Types of Gear Train

Gear Train:

Sometimes, two or more gears are made to mesh with each other to transmit power from one shaft to another. Such a combination is called gear train or train of toothed wheels. The nature of the train used depends upon the velocity ratio required and the relative position of the axes of shafts. A gear train may consist of spur, bevel or spiral gears.

Types of Gear Train:

Following are the different types of gear train, depending upon the arrangement of wheels:

1. Simple Gear Train: When there is only one gear on each shaft, as shown in fig, it is known as simple gear train. The gears are represented by their pitch circles.

When the distance between the two shafts is small, the two gears 1 and 2 are made to mesh with each other to transmit motion from one shaft to the other. Since the gear 1 drives the gear 2, therefore gear 1 is called driver and the gear 2 is called follower. It may be noted that the motion of the driven gear is opposite to the motion of driving gear.

2. Compound Gear Train: When there are more than one gear on a shaft as shown in fig, it is called a compound gear train.

We have seen that the idle gears in a simple train of gears don’t effect the speed ratio of the system. But these gears are useful in bridging over the space between the driver and the driven.

3. Reverted Gear Train: When the axes of the first gear and the last gear are co-axial, then the gear train is known as reverted gear train.

We see that gear 1 drives the gear 2 in the opposite direction. Since the gears 2 and 3 are mounted on the same shaft. Therefore, they form a compound gear and the gear 3 will rotate in the same direction as that of gear 2. The gear 3 drives the gear 4 in the same direction as that of gear 1.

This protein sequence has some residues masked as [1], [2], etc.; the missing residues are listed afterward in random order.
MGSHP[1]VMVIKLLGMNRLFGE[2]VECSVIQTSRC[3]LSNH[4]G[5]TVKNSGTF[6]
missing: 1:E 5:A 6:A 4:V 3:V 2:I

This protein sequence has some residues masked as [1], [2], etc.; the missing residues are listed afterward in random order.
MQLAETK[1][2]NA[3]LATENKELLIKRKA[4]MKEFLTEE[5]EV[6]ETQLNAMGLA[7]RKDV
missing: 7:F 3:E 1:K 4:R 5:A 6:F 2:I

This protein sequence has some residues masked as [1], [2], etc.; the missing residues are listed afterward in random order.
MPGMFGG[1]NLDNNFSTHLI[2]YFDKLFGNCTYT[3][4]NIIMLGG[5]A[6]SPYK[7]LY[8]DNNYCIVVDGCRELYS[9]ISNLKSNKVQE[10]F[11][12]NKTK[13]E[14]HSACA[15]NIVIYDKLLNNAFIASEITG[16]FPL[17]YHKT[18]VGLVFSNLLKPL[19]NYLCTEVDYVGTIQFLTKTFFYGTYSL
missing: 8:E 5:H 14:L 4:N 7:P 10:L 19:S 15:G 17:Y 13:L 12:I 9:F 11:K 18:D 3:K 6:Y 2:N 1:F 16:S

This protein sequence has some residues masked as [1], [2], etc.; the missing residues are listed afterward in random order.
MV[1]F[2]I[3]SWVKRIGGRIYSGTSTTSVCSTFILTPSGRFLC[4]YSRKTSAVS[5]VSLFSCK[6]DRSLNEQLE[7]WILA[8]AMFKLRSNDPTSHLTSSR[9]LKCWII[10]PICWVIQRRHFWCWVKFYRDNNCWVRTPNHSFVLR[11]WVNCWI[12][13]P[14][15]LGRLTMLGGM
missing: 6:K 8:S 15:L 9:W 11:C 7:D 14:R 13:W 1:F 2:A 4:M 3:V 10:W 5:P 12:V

4. Epicycle Gear Train: In an epi-cyclic gear train, the axes of the shafts over which the gears are mounted. It may more relative to a fixed axis. A single epi-cyclic gear train in shown fig, where a gear A and the arm C have a common axis at O1 about which they can rotate. The gear B meshes with gear A and has its axis on the arm at O2, about which the hear B can rotate.

If the arm is fixed, the gear train is simple and gear A can drive gear B of vice-versa. But if gear A is fixed and the arm is rotated about the axis of gear A then the gear B is forced to rotate upon and around gear A. Such a motion is called epicyclic. The gear train arranged in such a manner that one or more of their members move upon and around member are known as epicyclic gear trains. The epicyclic gear trains are useful for transmitting high velocity ratios with gears of moderate size in a comparatively lesser space.